In view of the above, it would be beneficial to have an apparatus and method for dynamic selection of implementations of web services at runtime. It would further be beneficial to have an apparatus and method for determining when such dynamic selection is to be performed and when prior selections of web services should be utilized.

SUMMARY OF THE INVENTION

The present invention provides a mechanism for selecting a web service in response to a request from a client device. More specifically, the present invention is directed to mechanisms for determining when and from what source a web service implementation is to be identified for use by a client device in accessing a web service.

With the apparatus and method of the present invention, when a request is received from a client device for an operation of a web service to be performed, the request is received in an off-ramp device coupled to an on-ramp device that provides an interface to web services. The off-ramp device verifies that the requested service is in a configuration file (i.e. that the service is known to the off-ramp device), and then determines the selection scope of the desired service, as defined in the configuration file. The term “selection scope” as used herein refers to an attribute of a service that identifies when selection of a specific service implementation is to be performed. Examples of different types of selection scope include application selection scope, session selection scope and request selection scope, as described in more detail hereafter.

Based on the selection scope of the desired service, the off-ramp can determine whether to perform discovery and selection of a service implementation, retrieve a service implementation from a session level cache, or retrieve a service implementation from an application level cache.

As mentioned above, a service may have one of a plurality of different selection scopes associated with it and set forth in the description of the service in the configuration file. A first type of selection scope is the “application” selection scope. The “application” selection scope indicates that once a particular implementation of a service is selected, such as through a discovery and selection process, every request that is received by the off-ramp for that service will result in the same service implementation being provided. This in essence makes the selected service implementation the only one that can be used for this type of requested service.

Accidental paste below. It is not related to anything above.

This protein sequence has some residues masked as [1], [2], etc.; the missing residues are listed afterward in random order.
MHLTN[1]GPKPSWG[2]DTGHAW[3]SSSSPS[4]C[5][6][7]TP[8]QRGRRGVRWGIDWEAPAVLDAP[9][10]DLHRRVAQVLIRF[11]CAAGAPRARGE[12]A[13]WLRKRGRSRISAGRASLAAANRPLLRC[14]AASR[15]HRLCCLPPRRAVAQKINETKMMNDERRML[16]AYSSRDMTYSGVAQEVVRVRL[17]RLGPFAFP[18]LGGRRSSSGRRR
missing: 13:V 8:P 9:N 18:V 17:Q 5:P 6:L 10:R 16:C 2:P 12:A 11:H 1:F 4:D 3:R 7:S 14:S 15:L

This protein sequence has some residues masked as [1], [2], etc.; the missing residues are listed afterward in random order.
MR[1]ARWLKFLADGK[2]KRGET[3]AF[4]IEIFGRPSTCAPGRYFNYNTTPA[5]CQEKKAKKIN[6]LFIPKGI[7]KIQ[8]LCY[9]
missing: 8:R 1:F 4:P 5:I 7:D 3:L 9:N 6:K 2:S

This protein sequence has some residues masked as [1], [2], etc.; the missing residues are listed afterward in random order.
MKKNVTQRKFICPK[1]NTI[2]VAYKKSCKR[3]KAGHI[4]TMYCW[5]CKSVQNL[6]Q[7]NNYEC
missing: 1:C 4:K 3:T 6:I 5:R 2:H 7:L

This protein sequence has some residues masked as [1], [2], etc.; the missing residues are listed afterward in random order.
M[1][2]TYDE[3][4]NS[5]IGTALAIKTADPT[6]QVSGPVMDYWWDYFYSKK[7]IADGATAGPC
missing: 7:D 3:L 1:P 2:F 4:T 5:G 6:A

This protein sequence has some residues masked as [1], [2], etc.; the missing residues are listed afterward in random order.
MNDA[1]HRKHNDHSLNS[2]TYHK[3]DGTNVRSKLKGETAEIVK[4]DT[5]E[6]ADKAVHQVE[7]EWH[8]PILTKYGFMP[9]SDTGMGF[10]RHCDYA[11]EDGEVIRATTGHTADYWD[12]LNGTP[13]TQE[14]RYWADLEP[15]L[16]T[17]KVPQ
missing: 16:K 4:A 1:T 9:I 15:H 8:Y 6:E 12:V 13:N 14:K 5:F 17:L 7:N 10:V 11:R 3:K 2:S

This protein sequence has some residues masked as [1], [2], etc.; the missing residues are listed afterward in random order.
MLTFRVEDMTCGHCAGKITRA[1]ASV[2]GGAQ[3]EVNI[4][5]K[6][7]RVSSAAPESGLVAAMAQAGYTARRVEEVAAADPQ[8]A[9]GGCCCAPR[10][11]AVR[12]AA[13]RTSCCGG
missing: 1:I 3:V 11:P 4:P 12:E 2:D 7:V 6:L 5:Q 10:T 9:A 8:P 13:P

When a client device sends a request for an operation of a service that has “application” selection scope, a determination is made as to whether the service implementation corresponding to the service in the request is presently in an application level cache. If so, the service implementation is retrieved from the application level cache, the operation retrieved from the service implementation, and the operation is then executed.

If the service is not in the application level cache, a service implementation is obtained from the service factory using a discovery and selection approach and the selected service implementation is stored in the application level cache. Thereafter, the operation is obtained from the selected service implementation and executed.

A second type of selection scope is the “session” selection scope. With the “session” selection scope, each time a new session is established, a new service implementation is selected using a discovery and selection methodology. Sessions are established for each requester, i.e. client device, application, or the like.

When the client device sends a request for an operation of a service that has a “session” selection scope, a determination is made as to whether a session exists for the requester that sent the request. If not, a session is created for the requester. Thereafter, a determination is made as to whether the service implementation corresponding to the service in the request is present in the session level cache. If so, the service implementation is retrieved from the session level cache and the operation is retrieved from the service implementation and executed.

If the service implementation is not in the session level cache, the service factory is used to discover and select a service implementation and it is stored in the session level cache. Thereafter, the operation is retrieved from the service implementation and executed.

If the service has neither a session selection scope or application selection scope, in a preferred embodiment, it must have the “request” selection scope. With the “request” selection scope, the service factory is always used to discover and select a service implementation. The operation is then retrieved from the service implementation and then executed.

Of course, in other embodiments, other types of selection scopes may be used in addition to the application, session and request selection scopes without departing from the spirit and scope of the present invention. In such embodiments, additional checks of the type of selection scope assigned to a particular service and determinations as to when to perform discovery and selection of service implementations may be necessary.

These and other features will be described in, or will become apparent to those of ordinary skill in the art in view of, the following detailed description of the preferred embodiments.

BRIEF DESCRIPTION OF THE DRAWINGS